devozine

Spiritual Practice

In the Mirror

Wendy LeBolt

I was a chubby kid, round in the middle and pudgy on all sides. Grandma called me “pleasingly plump.” My buoyancy probably helped me to become a championship swimmer. When I was eight, I hung out all summer long in my skin-tight swim team bathing suit. I didn’t realize I was overweight. I learned that my freshman year of high school, when the kids at the bus stop called me fat. I did the math: I = fat; fat = bad.

Wendy swim team2

I tried out for the high school softball team. The coach was making cuts; and I desperately wanted to make the team, so I started running. Soon, due to the running, the daily practices, or a well-timed growth spurt, I lost some weight. People noticed. “Hey, you look good.” That’s when I learned that thin = good. I left a whole lot out of the equation; but I only cared about the answer, which set me on the road to the battle of the bulge.

I met a boy who said he loved me. For a time, I shed pounds easily—for him, for us. Yet, inside, I was still the chubby swimmer, the fat girl at the bus stop, the high-achiever, the image-conscious girl, the one in the too-tight jeans. I didn’t particularly like any of those girls, but I saw them all when I looked in the mirror. How could God love someone who looks like that? I thought. I sucked in my gut and marched into my day, trying to be thinner for God and more appealing to the world. My image and I were enemies.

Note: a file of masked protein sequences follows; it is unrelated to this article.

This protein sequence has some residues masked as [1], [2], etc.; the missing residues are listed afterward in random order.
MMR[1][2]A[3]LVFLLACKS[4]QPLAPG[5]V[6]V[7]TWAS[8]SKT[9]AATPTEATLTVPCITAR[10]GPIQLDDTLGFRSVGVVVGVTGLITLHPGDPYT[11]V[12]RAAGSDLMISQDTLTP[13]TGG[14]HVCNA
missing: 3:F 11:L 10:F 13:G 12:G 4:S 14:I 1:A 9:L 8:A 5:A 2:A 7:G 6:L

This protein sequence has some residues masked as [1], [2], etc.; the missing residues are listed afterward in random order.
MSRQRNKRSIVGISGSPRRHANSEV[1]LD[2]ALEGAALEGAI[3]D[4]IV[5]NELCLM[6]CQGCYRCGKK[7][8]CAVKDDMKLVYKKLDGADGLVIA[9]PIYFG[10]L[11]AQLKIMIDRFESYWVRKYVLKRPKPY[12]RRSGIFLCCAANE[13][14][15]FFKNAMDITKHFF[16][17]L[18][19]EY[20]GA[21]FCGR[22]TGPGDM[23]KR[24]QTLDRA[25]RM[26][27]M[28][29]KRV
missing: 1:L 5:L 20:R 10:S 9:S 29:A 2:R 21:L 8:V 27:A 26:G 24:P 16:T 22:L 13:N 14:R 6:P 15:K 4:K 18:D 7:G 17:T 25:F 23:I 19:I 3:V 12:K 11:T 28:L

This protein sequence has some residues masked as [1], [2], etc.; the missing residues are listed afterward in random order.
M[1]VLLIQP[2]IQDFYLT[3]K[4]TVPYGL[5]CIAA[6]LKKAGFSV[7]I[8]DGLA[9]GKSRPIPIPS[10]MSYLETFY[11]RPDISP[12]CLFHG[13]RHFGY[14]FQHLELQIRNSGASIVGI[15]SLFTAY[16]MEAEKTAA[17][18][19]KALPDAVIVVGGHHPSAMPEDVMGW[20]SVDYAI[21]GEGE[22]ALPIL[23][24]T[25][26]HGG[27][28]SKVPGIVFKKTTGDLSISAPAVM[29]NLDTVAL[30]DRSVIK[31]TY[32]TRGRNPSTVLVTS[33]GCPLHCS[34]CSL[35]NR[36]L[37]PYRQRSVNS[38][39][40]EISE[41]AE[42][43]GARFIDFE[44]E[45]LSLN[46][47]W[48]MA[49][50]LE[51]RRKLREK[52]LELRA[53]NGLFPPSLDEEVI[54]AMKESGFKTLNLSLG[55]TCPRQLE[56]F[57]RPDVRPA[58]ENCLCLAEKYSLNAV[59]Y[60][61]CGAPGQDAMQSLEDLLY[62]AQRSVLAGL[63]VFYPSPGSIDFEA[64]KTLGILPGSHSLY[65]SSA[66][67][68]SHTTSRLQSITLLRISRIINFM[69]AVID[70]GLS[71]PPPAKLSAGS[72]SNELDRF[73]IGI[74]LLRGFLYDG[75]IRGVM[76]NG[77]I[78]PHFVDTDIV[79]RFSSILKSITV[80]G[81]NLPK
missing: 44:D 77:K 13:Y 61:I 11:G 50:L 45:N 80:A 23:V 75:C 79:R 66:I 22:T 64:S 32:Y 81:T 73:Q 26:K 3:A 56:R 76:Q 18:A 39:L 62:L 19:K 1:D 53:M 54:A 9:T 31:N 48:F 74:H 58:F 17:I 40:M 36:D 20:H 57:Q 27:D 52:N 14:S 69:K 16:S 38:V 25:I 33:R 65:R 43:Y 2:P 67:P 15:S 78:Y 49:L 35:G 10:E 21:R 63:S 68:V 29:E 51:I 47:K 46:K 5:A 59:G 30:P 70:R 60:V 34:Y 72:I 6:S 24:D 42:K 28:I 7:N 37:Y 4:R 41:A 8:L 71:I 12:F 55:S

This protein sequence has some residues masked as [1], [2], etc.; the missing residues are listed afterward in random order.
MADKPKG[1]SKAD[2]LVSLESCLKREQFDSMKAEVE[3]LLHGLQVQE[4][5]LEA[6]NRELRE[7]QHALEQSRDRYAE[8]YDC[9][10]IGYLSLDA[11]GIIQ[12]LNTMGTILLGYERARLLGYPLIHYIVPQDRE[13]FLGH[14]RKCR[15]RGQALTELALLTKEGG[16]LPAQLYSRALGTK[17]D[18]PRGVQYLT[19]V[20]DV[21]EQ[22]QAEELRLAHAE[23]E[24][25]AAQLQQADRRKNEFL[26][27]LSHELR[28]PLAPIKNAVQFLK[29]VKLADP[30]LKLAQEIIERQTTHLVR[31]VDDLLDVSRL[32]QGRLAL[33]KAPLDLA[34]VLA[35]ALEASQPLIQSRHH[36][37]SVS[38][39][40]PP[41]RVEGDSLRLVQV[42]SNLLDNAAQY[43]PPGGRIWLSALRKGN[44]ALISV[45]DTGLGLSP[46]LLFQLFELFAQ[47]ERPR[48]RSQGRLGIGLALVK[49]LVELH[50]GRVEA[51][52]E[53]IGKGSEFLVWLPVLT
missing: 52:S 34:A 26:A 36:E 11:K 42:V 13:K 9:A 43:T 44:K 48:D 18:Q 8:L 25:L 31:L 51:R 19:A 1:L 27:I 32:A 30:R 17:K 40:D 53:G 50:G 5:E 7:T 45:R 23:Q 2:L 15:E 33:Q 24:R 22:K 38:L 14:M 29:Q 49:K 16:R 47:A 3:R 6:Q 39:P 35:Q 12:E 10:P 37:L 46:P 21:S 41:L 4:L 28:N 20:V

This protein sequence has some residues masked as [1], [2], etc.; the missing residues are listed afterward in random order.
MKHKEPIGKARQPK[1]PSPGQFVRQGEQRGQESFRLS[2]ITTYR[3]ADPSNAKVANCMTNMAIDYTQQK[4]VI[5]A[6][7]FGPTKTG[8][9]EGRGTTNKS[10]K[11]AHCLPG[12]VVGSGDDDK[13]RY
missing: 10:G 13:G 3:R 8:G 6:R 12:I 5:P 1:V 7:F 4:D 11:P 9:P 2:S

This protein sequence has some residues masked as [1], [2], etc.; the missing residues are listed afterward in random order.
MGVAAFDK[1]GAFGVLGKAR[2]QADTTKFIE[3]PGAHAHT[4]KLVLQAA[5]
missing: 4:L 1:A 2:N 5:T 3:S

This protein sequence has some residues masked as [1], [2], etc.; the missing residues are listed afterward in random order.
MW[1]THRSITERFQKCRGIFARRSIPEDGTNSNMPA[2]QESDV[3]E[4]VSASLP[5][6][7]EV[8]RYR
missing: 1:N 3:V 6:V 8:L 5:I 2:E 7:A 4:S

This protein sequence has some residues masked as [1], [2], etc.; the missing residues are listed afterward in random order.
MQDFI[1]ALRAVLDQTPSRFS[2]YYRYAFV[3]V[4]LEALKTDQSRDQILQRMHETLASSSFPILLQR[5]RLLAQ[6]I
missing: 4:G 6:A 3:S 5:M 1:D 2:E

One morning, the weight of the battle became too heavy and I dissolved amid the futility of trying. In desperation, I spoke up: “I hate looking like this.” I did not shout it at the mirror; I whispered it to God. In that moment, I brought my shame out of hiding and I saw the deception I had been living. Finally, I turned to God for help. I could now begin healing.

Wendy chubbyI believe that God is a realist. God sees my pudge, bad hair, flawed complexion; and still God calls me lovely. God sees my insecurities, my past, my thoughts; and yet God knows me as loveable. God sees what I do, what I say, what I pray for; and still, by God’s remarkable grace, God calls me beloved. In God’s love, I can see myself as I am and love the me I see. Chalk one up to mercy!

Now when I read the words of 1 John 4:19 (CEV)—“We love because God loved us first”—I add to myself: We can love ourselves because God loved us first. Only then can we love others, even those who appear unlovable, even when we feel unlovable, when our bodies feel like the enemy. Then we can choose to take better care of ourselves—for God and for us, not to earn God’s love but to say thank you.

 

DIG DEEPER

  • Lord's Prayer stretch video imageCombine The Lord’s Prayer with a morning stretch. Follow along with the video at www.devozine.org.
  • Reflect on one or more of these scripture passages, and write down insights you discover about dealing with your appearance or learning to love yourself: 1 Samuel 16:7, Matthew 6:25–34, 1 Corinthians 12:18–26, Colossians 3:12–17, 1 Peter 3:3–4.
Wendy LeBolt takes the care of her body seriously. She faithfully practices fitness through Fit2Finish, the business she founded to encourage people to use their bodies well—recreationally, athletically, and professionally.

—from devozine (May/June 2013). Copyright © 2013 by The Upper Room®. All rights reserved.

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